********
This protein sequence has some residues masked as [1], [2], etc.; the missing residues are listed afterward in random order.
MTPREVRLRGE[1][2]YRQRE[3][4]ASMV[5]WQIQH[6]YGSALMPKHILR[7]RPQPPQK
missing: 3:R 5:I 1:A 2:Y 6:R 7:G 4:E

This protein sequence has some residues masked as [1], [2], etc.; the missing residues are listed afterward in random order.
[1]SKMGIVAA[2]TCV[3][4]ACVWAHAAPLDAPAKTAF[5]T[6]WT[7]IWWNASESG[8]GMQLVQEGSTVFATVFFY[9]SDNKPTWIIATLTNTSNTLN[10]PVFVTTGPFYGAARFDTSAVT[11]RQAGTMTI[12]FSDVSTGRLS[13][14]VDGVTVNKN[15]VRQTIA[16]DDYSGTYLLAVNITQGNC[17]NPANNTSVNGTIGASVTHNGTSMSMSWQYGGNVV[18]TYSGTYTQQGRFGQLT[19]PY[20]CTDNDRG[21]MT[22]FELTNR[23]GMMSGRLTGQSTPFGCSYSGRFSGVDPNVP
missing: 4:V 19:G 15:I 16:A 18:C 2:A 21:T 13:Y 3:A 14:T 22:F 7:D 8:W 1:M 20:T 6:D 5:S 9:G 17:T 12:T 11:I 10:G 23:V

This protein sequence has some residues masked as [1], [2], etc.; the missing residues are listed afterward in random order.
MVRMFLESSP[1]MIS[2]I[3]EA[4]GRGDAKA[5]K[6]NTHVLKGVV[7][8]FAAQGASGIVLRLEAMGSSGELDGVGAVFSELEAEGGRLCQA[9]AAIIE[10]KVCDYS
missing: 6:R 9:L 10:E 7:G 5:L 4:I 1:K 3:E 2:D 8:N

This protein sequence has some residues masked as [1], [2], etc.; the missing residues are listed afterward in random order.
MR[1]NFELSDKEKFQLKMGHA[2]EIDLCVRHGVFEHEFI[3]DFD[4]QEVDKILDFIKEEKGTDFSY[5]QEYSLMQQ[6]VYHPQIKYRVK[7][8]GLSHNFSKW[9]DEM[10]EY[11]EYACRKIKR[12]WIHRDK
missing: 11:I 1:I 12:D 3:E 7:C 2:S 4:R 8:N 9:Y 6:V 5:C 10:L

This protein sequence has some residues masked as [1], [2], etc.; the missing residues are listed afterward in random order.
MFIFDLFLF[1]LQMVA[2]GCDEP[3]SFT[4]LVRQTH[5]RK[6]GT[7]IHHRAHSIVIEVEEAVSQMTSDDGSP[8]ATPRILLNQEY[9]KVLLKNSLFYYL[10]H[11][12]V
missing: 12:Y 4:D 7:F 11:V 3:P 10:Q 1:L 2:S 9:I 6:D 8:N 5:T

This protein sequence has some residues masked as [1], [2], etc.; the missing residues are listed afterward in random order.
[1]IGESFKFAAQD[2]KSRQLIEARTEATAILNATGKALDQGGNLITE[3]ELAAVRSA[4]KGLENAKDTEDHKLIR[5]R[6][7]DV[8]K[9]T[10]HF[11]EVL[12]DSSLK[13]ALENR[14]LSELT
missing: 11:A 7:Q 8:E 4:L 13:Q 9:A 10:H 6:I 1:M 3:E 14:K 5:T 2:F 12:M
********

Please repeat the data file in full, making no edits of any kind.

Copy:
This protein sequence has some residues masked as [1], [2], etc.; the missing residues are listed afterward in random order.
MTPREVRLRGE[1][2]YRQRE[3][4]ASMV[5]WQIQH[6]YGSALMPKHILR[7]RPQPPQK
missing: 3:R 5:I 1:A 2:Y 6:R 7:G 4:E

This protein sequence has some residues masked as [1], [2], etc.; the missing residues are listed afterward in random order.
[1]SKMGIVAA[2]TCV[3][4]ACVWAHAAPLDAPAKTAF[5]T[6]WT[7]IWWNASESG[8]GMQLVQEGSTVFATVFFY[9]SDNKPTWIIATLTNTSNTLN[10]PVFVTTGPFYGAARFDTSAVT[11]RQAGTMTI[12]FSDVSTGRLS[13][14]VDGVTVNKN[15]VRQTIA[16]DDYSGTYLLAVNITQGNC[17]NPANNTSVNGTIGASVTHNGTSMSMSWQYGGNVV[18]TYSGTYTQQGRFGQLT[19]PY[20]CTDNDRG[21]MT[22]FELTNR[23]GMMSGRLTGQSTPFGCSYSGRFSGVDPNVP
missing: 4:V 19:G 15:I 16:A 18:C 2:A 21:T 13:Y 3:A 14:T 22:F 7:D 8:W 1:M 20:T 6:D 5:S 9:G 17:T 12:T 11:I 10:G 23:V

This protein sequence has some residues masked as [1], [2], etc.; the missing residues are listed afterward in random order.
MVRMFLESSP[1]MIS[2]I[3]EA[4]GRGDAKA[5]K[6]NTHVLKGVV[7][8]FAAQGASGIVLRLEAMGSSGELDGVGAVFSELEAEGGRLCQA[9]AAIIE[10]KVCDYS
missing: 6:R 9:L 10:E 7:G 5:L 4:I 1:K 3:E 2:D 8:N

This protein sequence has some residues masked as [1], [2], etc.; the missing residues are listed afterward in random order.
MR[1]NFELSDKEKFQLKMGHA[2]EIDLCVRHGVFEHEFI[3]DFD[4]QEVDKILDFIKEEKGTDFSY[5]QEYSLMQQ[6]VYHPQIKYRVK[7][8]GLSHNFSKW[9]DEM[10]EY[11]EYACRKIKR[12]WIHRDK
missing: 11:I 1:I 12:D 3:E 7:C 2:S 4:R 8:N 9:Y 6:V 5:C 10:L

This protein sequence has some residues masked as [1], [2], etc.; the missing residues are listed afterward in random order.
MFIFDLFLF[1]LQMVA[2]GCDEP[3]SFT[4]LVRQTH[5]RK[6]GT[7]IHHRAHSIVIEVEEAVSQMTSDDGSP[8]ATPRILLNQEY[9]KVLLKNSLFYYL[10]H[11][12]V
missing: 12:Y 4:D 7:F 11:V 3:P 10:Q 1:L 2:S 9:I 6:D 8:N 5:T

This protein sequence has some residues masked as [1], [2], etc.; the missing residues are listed afterward in random order.
[1]IGESFKFAAQD[2]KSRQLIEARTEATAILNATGKALDQGGNLITE[3]ELAAVRSA[4]KGLENAKDTEDHKLIR[5]R[6][7]DV[8]K[9]T[10]HF[11]EVL[12]DSSLK[13]ALENR[14]LSELT
missing: 11:A 7:Q 8:E 4:L 13:Q 9:A 10:H 6:I 1:M 3:E 14:K 5:T 2:F 12:M